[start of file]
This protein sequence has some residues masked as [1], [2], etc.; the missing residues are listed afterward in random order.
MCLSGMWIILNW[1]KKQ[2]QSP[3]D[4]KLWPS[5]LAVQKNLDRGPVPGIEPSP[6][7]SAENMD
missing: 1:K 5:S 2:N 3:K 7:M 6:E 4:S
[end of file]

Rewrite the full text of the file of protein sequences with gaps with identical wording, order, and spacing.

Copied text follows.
This protein sequence has some residues masked as [1], [2], etc.; the missing residues are listed afterward in random order.
MCLSGMWIILNW[1]KKQ[2]QSP[3]D[4]KLWPS[5]LAVQKNLDRGPVPGIEPSP[6][7]SAENMD
missing: 1:K 5:S 2:N 3:K 7:M 6:E 4:S